Podcasts have dramatically increased in output and popularity in recent years. They have gone from providing an interesting educational background track for your commute, workout, or house chores to addressing niche topics in an engaging and accessible manner. Luckily, the influx of new podcasts means that there’s something for everyone. There are a number of great Software Development podcasts for professional developers, students, and laypeople alike. In this post, we will provide an overview of some top picks.
With over 13 million downloads, Developer Tea is another smash-hit podcast. Run by Jonathan Cutrell, co-founder of Spec and developer at Clearbit, it is designed to fit into the duration of a tea break. According to its website, it “exists to help driven developers connect to their ultimate purpose and excel at their work”. In short, this podcast is great for those with a busy schedule seeking relevant insight beyond just technical issues.
Another highly-rated podcast is Coding Blocks. Professional programmers Allen Underwood, Michael Outlaw, and Joe Zack host the show. This podcast is unique in that it provides a number of alternative resources for listeners. For instance, they include videos, informative articles, episode summaries, a newsletter, and links to tips and tricks referenced in the podcast. As a result, these alternative tools can be great for developers-in-training or visual learners. Also, the amount of dedication and passion put into this podcast is obvious and refreshing.
Software Engineering Daily
Run by software engineer Jeff Meyerson, this daily podcast is especially focused on addressing new trends and cutting-edge technologies. Meyerson has also interviewed a diverse group of relevant business leaders, such as Facebook Execs and Cryptocurrency investors. Overall, this podcast is a must listen for anyone seeking to keep up with the front-lines of technology and software development.
Founded in 2011, Cloudcast is one of the oldest and most reputable software engineering podcasts. According to their website, “Co-hosts Aaron Delp and Brian Gracely have interviewed technology and business leaders that are shaping the future of computing. Topics will include Cloud Computing, Open Source, AWS, Azure, GCP, Serverless, DevOps, Big Data, ML, AI, Security, Kubernetes, AppDev, SaaS, PaaS, CaaS, IoT.” Cloudcast has continually remained at the front lines of technology podcasts. Intimidated? Fortunately, you can look through years of content on their website’s comprehensive archive. Podcast statistics suggest that nearly one third of the U.S. population listens to a podcast once a month and just under a quarter listen weekly. So, with over 850K active podcasts currently available and new ones entering the market all the time, we'll be adding new recommendations to this list in the months ahead. We are an information technology company with years of experience. We have helped hundreds of clients leverage technology to become more efficient and increase profits. Interested in learning more? Let’s connect. Send us an email or give us a call at 502-212-0978 and we can get the conversation started.
It probably comes as no surprise to any of us how well younger people adapt to technology. There are all those jokes and stories of how children are teaching their elders how to navigate even the most basic applications. This is a story about Thomas Suarez, a 12-year-old boy from southern California who taught himself to program. Thomas is now famous for having developed and sold a number of applications.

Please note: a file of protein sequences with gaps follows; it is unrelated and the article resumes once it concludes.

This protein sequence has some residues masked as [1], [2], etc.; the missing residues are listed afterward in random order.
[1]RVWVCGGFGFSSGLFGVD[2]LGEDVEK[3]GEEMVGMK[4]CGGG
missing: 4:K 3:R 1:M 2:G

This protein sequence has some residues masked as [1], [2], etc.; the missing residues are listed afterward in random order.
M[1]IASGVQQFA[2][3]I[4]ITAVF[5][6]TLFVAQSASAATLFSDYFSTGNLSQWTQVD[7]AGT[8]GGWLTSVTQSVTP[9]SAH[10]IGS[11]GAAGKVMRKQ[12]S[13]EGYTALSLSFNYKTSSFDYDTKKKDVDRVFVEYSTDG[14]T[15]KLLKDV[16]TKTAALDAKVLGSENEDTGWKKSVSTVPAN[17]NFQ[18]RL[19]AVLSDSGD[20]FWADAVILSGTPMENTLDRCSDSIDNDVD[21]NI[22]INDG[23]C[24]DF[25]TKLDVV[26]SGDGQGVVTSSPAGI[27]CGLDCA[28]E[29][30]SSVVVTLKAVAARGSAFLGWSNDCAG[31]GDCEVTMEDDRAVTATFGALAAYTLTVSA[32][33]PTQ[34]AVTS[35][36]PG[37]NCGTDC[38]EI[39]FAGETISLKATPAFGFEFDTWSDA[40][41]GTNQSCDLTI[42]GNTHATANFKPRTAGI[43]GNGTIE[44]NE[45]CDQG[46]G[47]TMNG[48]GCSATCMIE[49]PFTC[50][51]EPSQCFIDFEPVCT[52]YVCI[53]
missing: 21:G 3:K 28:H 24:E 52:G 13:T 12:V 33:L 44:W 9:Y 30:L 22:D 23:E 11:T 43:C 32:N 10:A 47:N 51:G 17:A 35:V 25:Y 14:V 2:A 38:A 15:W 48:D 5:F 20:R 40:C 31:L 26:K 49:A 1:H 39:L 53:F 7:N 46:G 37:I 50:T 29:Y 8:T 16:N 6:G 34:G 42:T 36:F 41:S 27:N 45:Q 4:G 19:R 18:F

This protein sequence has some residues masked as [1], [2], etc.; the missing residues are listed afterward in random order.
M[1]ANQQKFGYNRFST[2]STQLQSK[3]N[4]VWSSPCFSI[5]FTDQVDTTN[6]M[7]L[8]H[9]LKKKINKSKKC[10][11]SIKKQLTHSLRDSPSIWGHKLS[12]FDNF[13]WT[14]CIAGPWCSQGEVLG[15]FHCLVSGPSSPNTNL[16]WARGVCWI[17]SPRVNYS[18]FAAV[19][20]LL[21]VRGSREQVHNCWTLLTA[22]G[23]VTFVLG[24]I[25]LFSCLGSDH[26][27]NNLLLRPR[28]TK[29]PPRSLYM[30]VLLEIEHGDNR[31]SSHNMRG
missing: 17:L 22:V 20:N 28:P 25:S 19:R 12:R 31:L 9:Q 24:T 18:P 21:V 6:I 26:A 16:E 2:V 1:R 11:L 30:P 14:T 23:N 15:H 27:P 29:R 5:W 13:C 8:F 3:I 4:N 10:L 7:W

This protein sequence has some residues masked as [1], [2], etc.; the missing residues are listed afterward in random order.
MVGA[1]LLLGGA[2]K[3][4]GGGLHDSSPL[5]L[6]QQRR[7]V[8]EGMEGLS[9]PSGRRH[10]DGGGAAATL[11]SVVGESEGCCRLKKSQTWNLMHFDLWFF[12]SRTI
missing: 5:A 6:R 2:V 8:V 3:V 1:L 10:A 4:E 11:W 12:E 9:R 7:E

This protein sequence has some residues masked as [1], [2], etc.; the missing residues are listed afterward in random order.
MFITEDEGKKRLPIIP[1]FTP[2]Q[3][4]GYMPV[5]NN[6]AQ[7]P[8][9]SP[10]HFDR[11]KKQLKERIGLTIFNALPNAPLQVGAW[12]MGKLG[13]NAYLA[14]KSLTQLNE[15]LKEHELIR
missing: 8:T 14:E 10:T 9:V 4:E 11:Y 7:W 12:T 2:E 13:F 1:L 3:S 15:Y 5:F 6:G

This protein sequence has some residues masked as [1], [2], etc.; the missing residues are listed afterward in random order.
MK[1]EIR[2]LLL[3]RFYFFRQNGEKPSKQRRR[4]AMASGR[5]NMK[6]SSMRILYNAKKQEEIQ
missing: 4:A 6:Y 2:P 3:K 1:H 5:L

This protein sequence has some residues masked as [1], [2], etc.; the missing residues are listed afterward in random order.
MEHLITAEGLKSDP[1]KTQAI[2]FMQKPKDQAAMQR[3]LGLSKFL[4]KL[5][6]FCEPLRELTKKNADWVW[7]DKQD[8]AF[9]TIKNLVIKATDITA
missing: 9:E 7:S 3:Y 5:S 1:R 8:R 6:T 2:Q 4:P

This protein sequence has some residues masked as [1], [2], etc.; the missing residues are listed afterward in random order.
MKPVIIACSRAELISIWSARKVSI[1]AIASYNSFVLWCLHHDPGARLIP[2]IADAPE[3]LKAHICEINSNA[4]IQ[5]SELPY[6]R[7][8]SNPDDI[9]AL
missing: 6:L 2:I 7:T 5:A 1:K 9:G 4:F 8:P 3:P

Thomas Suarez's Story
At a university, you can learn programming in classes. But for a 9 year old, that is not a viable option. Thomas Suarez started by teaching himself computer programming. He worked in Python, C, and Java, so that he could learn the basics of software development and implementation of computer applications. Then Apple released its iPhone. Along with the device came a software development kit. This is a suite of tools that allows a user to produce his or her own iPhone app. He started by testing the waters with “Earth Fortune”. This is a program that will predict the future through the colors displayed. Then he went on to a very popular variation of whack-a-mole called “Bustin Jieber”. These were not only available to play on the iPhone but also the iPod touch and iPad. Next was a big jump. Apple allows developers to sell independent apps through their retail stores for a $99 fee. Thomas went on to sell “Earth Fortune”. This app was followed by others with the encouragement of family, teachers, friends, and the folks at Apple. Inspired by Steve Jobs, this young man formed an app club at his school. Sponsored by a teacher, it is part of the iPad Pilot Program. This endeavor focused in part on the best ways to use iPads including which programs should be downloaded for use. Through both student and teacher feedback, participants identify favorite types of programs. When the application is ready for publication, local school districts can use it for free. Plus, anyone can buy the application, with proceeds going to local educational foundations.
In 2009, at the age of 17, Thomas founded CarrotCorp selling mobile applications on the iOS platform. He developed four apps. Two were free downloads and two cost $0.99 each. In 2015 he created another corporation, Teleportal (formerly WiTag). This is to develop real world augmented reality experiences and platforms. Teleportal is a private, for profit-corporation. Learn more about Thomas Suarez by watching his TED talk. This YouTube video has had over 11 million hits to date. Currently, he is on a leave of absence from the Georgia Institute of Technology in order to devote his time to Teleportal. According to its website: “Teleportal's mission is to provide the world access to the most secure and intuitive computing tools. We believe Spatial Computing will define the next era of the Information Age. How the technology powering this future is built determines what it can do. Teleportal is helping build it right so it can do good. The decentralized networking core in Teleportal is designed to respect users' right to privacy. The Teleportal SDK empowers creators everywhere to help build a better future." In 2013 Thomas (along with other outstanding children) was interviewed to discuss the future of learning. He explained that the key was offering programming as a primary opportunity. His vision is for more opportunities that encourage collaboration and encouragement between students. He also felt this could inspire critical thinking skills learners could apply to many other fields of study. We are an information technology company with years of experience. We have helped hundreds of clients leverage technology to become more efficient and increase profits. Interested in learning more? Let’s connect. Send us an email or give us a call at 502-212-0978 and we can get the conversation started.